In the tradition of the Gathering of Developers, Gamecock is instead setting up its own operation. The publisher's Expo for Interactive Entertainment, Independent and Original (EIEIO) will showcase Gamecock games like Wideload's Hail to the Chimp and Red Fly Studios' Mushroom Men concurrently with E3 at a hotel nearby the official show venues. Wilson said the publisher had originally intended to hold an event where an array of indie publishers could showcase their games to the press, but things just didn't come together quickly enough.
For some publishers, attending E3 wasn't even an option. Ken Berry, head of sales and marketing at XSEED Games (Brave Story: New Traveler, Wild ARMs 5), said his company was told it needed an invite to the event, just like attendees from the press and industry. And even with an invite, Berry echoed others' issues concerning the cost of the event and communication with show management.
"Assuming we had a chance to participate, the costs of securing a meeting area in one of the hotels, from what I've heard indirectly through third parties, would have been cost-prohibitive for us," Berry told GameSpot. "Setting up a small booth in the hangar may have been an option, but once again we never had all the required information so we couldn't make an informed decision." (NOTE: XSEED will be showing off games live as part of GameSpot's E3 Stage Show.)
Berry said E3 is still likely to be the most important industry event of the year. But nowhere will the old E3 be missed more than at the small game companies that veteran game publicist Tom Ohle has long represented. Despite being relegated to the infamous Kentia Hall last year, Ohle helped the European RPG The Witcher get picked up by Atari for North American publishing. Now director of Evolve PR, Ohle remains sold on the merits of the show's old format.
"E3 was always the one event you could attend to meet with pretty much every writer, PR and marketing rep, studio exec, et cetera in the industry," Ohle said. "As a developer or publisher, you could show your game to practically everyone who mattered. Plus, it was an awesome place to network and just to hang out with friends you didn't get to see much."
Even though "practically everyone who mattered" only made up a portion of the thousands upon thousands of attendees, Ohle said even the riffraff had its upside.
"I used to complain a lot about all of the EB Games assistant-to-the-assistant store managers running around the show, but fact is, they got a ton of buzz going about the biggest products," he told GameSpot. "I don't think you're going to have people roaming the streets of Santa Monica, yelling, 'You have to head to Nintendo's hotel right now! There's a two-hour lineup!'"
Not everyone has started getting wistful for the old format, however. Though his own Wahoo Studios was not invited to E3 07, Saga producer Jason Faller thinks the new format could fix some serious flaws with the old show.
"Truth be told, E3 has never been that great to us for networking," Faller said. "In fact, everyone's so busy and burnt out at E3 that it's hard to get anyone to be serious at all about any deals or proposals or ideas; it's really just a first contact and a face-to-face opportunity to meet all those people you had phone calls with in prior months. I imagine the new format would be better in this regard: less people, less noise, better business. Who knows? Maybe we've made a mistake in not attending."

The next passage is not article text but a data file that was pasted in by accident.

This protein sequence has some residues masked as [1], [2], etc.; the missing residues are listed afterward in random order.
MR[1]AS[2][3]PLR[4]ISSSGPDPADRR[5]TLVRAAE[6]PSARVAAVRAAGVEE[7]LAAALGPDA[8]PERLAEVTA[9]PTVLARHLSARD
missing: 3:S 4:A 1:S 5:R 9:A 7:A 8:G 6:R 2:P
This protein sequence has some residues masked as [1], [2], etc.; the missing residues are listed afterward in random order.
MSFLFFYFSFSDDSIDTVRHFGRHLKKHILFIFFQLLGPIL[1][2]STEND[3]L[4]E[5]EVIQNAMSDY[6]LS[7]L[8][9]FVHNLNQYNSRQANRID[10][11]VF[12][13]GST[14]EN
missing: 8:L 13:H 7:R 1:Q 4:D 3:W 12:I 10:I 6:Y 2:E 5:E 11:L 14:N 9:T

So instead of going to E3, Faller said he went to the Game Developers Conference earlier this year and is planning to attend the consumer event GenCon in August.
"I don't think I'm boycotting the 'New E3' because I think it's unimportant," Faller said. "I just don't feel that I belong there. It was made without me in mind...at GDC and GenCon, I can appeal directly to shop owners, press attendees, and publisher reps in a casual environment where my spiked hair and two-day stubble come off as confident, even sometimes intimidating to the white-running-shoed, tucked-logo-embossed-golf-shirted guys that I've dealt with in the past at the shows."
GDC and GenCon aren't the only possible replacement events. A representative with SNK Playmore (of King of Fighters and Metal Slug fame) said that the publisher is steering clear of this year's E3 because of the cost and layout of the event. Instead, it will look elsewhere for opportunities to show its wares to retail buyers and the press. Specifically, the representative mentioned Sony's retail-only Destination PlayStation event as the most important in the industry when it comes to buyers. However, SNK Playmore believes a second event of some sort is needed.
It isn't just a preference for the old E3 format that has kept some companies from participating in this year's event. Hothead Games CEO Vlad Ceraldi suggested that both iterations of the show could be made irrelevant for those working in the rising field of downloadable games.
"E3 has never been about gamers," Ceraldi said. "The show has historically been about appealing to the needs of traditional retail channels. Hothead's focus is on the opportunities created by digital distribution and the closer relationship a publisher can have with the gamers themselves."
Still, even downloadable game developers need to get the word out somehow, so Hothead Games will be showcasing its episodic PC adventure game Penny Arcade Adventures: On the Rain-Slick Precipice of Darkness at consumer-focused shows like the Penny Arcade Expo (naturally) and San Diego Comic-Con.
While a number of the publishers GameSpot contacted said they would consider participating in next year's E3 (some on the condition that the format is further tweaked), multiple representatives said they didn't believe there would be an E3 at all next year. Gamecock is even referencing that notion in its EIEIO event, which will cap off with a funeral service for the ESA's long-standing trade show.
"We're going to have some fun on the beach and say good-bye to the magical beast of yore that was E3," Wilson said. "I'd say there's a fair chance there won't be a show called E3 anything next year, which is why we're saying farewell to it on the beach. But I can't wait to see what emerges."